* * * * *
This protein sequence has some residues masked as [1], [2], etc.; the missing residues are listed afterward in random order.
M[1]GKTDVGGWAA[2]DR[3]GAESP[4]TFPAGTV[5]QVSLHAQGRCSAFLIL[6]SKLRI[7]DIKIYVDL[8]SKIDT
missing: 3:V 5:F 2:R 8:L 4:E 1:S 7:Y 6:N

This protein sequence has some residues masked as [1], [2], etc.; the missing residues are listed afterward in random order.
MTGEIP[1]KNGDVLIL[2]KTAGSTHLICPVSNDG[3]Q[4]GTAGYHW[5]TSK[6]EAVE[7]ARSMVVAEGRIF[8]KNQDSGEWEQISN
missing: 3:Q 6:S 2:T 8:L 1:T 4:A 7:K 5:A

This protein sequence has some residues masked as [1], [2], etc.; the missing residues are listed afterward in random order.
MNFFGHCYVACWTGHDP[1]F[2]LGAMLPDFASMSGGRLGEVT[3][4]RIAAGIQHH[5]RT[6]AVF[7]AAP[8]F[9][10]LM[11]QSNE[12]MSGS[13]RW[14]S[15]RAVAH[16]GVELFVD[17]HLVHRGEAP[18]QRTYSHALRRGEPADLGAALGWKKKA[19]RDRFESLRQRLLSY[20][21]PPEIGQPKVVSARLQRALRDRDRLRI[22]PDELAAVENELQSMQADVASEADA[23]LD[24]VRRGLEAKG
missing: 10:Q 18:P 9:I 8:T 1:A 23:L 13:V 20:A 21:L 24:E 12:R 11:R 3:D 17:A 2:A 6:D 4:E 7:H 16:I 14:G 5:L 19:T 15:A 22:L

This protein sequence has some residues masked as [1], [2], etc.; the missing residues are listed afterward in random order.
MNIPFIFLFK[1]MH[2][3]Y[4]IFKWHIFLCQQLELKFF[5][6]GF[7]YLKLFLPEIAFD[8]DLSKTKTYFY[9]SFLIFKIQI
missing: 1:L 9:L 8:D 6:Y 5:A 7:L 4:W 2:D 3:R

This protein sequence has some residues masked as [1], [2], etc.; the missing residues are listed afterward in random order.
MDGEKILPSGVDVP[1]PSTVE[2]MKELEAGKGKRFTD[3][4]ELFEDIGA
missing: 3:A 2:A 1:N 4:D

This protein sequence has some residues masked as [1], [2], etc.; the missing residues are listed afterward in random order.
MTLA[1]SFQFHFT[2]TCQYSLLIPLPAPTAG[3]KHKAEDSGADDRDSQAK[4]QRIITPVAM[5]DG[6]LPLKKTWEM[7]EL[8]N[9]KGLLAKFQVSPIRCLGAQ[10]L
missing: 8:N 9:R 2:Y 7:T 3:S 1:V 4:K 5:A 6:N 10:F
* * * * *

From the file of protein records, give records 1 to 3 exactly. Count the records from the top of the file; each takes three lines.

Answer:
This protein sequence has some residues masked as [1], [2], etc.; the missing residues are listed afterward in random order.
M[1]GKTDVGGWAA[2]DR[3]GAESP[4]TFPAGTV[5]QVSLHAQGRCSAFLIL[6]SKLRI[7]DIKIYVDL[8]SKIDT
missing: 3:V 5:F 2:R 8:L 4:E 1:S 7:Y 6:N

This protein sequence has some residues masked as [1], [2], etc.; the missing residues are listed afterward in random order.
MTGEIP[1]KNGDVLIL[2]KTAGSTHLICPVSNDG[3]Q[4]GTAGYHW[5]TSK[6]EAVE[7]ARSMVVAEGRIF[8]KNQDSGEWEQISN
missing: 3:Q 6:S 2:T 8:L 1:T 4:A 7:K 5:A

This protein sequence has some residues masked as [1], [2], etc.; the missing residues are listed afterward in random order.
MNFFGHCYVACWTGHDP[1]F[2]LGAMLPDFASMSGGRLGEVT[3][4]RIAAGIQHH[5]RT[6]AVF[7]AAP[8]F[9][10]LM[11]QSNE[12]MSGS[13]RW[14]S[15]RAVAH[16]GVELFVD[17]HLVHRGEAP[18]QRTYSHALRRGEPADLGAALGWKKKA[19]RDRFESLRQRLLSY[20][21]PPEIGQPKVVSARLQRALRDRDRLRI[22]PDELAAVENELQSMQADVASEADA[23]LD[24]VRRGLEAKG
missing: 10:Q 18:P 9:I 8:T 1:A 23:L 13:V 20:A 21:L 24:E 12:R 11:R 3:D 17:A 2:A 6:D 4:E 7:H 16:I 14:G 5:L 19:T 15:A 22:L